The parts I enjoyed the most are the simpler dialogues and richer narratives, a la Hazel Grace. In my humble opinion, this is what real life is like: mundane and un-extraordinary conversations sprinkled between internal thoughts full of texture. It makes her very relatable, even with the whole cancer thing going on- just replace her worries with the worries of your own. The parts I hated are, still, the extravagantly witty correspondence between Hazel Grace and Gus- actually just Gus in general. Not because he's a bad guy, not at all, and this corresponds to the part about how the book becomes a reflection of yourself. Gus reminded me of my teenage years, trying so hard to say the right words with the right balance of wit and humor in the right quantity. It's calculated and difficult. The fact that he does it so effortlessly makes it even easier to dislike him. Worse yet, what he represents- (one-legged) knight in a shining armor- reminds me of how much I hate teen fiction and rom-coms. Put it crudely, this is an erotic novel for teenage girls. To be honest, though, there were moments where I can almost enjoy it in a giddy, guilty-pleasure kind of way, especially the interaction between the two. Almost. Which is why I don't usually read books like this. Here's the kick in the balls though: you hate Gus because he's the perfect guy (again, leg thing notwithstanding...), but you root for him because he makes her so, damn, happy (hoooold up hold up hold up, FLYING TO AMSTERDAM, GUUURL?!?). Literally, he's the boyfriend you always wish you could be, but would hate when he's the guy that shows you up in front of all the girls.

    Screw you John Green, for raising yet again girls' expectation of guys, while making guys feel inadequate. Or is it just me?

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June 21

    Alright, so I ended up reading the rest of the book (25 chapters in all, so ~18 chapters) in two days. I didn't have an opportunity to organize my thoughts into something coherent after every couple of chapters, but for some reason I had the foresight to take screenshots of the pages in which a particular section triggered some thought, so I was able to leverage that to formulate these comments because otherwise I would have forgotten about it for sure.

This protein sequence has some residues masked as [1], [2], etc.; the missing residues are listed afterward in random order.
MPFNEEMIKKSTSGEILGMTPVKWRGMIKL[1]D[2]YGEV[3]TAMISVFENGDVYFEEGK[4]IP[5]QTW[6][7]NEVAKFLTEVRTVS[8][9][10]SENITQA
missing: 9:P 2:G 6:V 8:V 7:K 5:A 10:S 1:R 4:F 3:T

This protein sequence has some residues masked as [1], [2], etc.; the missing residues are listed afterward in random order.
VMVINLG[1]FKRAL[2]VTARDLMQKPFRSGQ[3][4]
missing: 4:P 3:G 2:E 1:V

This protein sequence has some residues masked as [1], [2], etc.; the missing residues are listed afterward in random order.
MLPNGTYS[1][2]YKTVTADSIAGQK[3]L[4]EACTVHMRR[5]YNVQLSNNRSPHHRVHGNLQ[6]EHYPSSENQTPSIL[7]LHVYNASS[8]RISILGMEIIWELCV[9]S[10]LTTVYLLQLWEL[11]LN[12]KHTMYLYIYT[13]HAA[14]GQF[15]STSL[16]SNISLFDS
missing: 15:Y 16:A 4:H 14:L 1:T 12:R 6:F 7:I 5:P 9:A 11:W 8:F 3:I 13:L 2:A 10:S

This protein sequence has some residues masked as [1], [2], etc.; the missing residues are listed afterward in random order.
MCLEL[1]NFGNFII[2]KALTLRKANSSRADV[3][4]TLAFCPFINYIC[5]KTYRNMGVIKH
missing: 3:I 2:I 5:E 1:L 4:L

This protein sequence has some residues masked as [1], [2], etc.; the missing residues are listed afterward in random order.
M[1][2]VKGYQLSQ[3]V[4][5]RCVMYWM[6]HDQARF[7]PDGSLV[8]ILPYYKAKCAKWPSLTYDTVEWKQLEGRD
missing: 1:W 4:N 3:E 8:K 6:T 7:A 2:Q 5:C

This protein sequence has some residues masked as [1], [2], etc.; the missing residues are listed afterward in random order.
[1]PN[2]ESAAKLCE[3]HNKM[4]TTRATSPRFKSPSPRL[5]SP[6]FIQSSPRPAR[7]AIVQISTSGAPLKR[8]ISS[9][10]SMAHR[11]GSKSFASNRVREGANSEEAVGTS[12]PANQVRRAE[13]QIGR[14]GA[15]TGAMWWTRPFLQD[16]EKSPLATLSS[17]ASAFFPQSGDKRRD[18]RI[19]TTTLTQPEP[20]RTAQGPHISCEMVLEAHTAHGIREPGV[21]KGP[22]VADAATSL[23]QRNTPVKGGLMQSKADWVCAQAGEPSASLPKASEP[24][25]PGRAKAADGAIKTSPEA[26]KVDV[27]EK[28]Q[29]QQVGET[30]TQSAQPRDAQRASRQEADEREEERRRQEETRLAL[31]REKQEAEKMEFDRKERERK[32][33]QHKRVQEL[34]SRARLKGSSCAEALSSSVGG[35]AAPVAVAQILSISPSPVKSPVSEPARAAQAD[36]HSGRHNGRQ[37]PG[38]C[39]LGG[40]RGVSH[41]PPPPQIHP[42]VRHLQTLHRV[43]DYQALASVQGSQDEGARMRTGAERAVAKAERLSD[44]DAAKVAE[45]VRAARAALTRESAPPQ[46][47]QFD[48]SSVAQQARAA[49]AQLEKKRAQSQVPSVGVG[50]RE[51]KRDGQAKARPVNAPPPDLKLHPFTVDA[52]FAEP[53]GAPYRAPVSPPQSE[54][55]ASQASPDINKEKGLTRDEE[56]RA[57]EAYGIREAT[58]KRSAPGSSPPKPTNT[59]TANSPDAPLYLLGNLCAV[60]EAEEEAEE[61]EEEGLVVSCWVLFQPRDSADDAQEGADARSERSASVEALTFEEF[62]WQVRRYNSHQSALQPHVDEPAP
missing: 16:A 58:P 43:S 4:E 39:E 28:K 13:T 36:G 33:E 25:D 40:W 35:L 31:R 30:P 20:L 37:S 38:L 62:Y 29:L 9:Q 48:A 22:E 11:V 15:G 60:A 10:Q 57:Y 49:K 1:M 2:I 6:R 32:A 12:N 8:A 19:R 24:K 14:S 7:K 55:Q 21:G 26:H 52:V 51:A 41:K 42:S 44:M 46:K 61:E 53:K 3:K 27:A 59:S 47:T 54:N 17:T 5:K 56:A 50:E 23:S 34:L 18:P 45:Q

The book, as a whole, got much better from the first chapter (by which I mean, again, I like it more) as it came down to Earth and the interactions between all parties felt very real, which I guess was JG's intended effect, although you never know since most of the cheeseball Twilight stuff is still present. There are a lot more of the observations that I like, in place of those witty conversations, for example, the following:

"The weird thing about houses is that they almost always look like nothing is happening inside of them, even though they contain most of our lives."

    This feels very John Green-y, which I liked, probably because this is the exact kind of thing I would say to annoy the hell out of my friends. Aside from these neat tidbits, though, I really enjoyed these other aspects of the book as the story matured: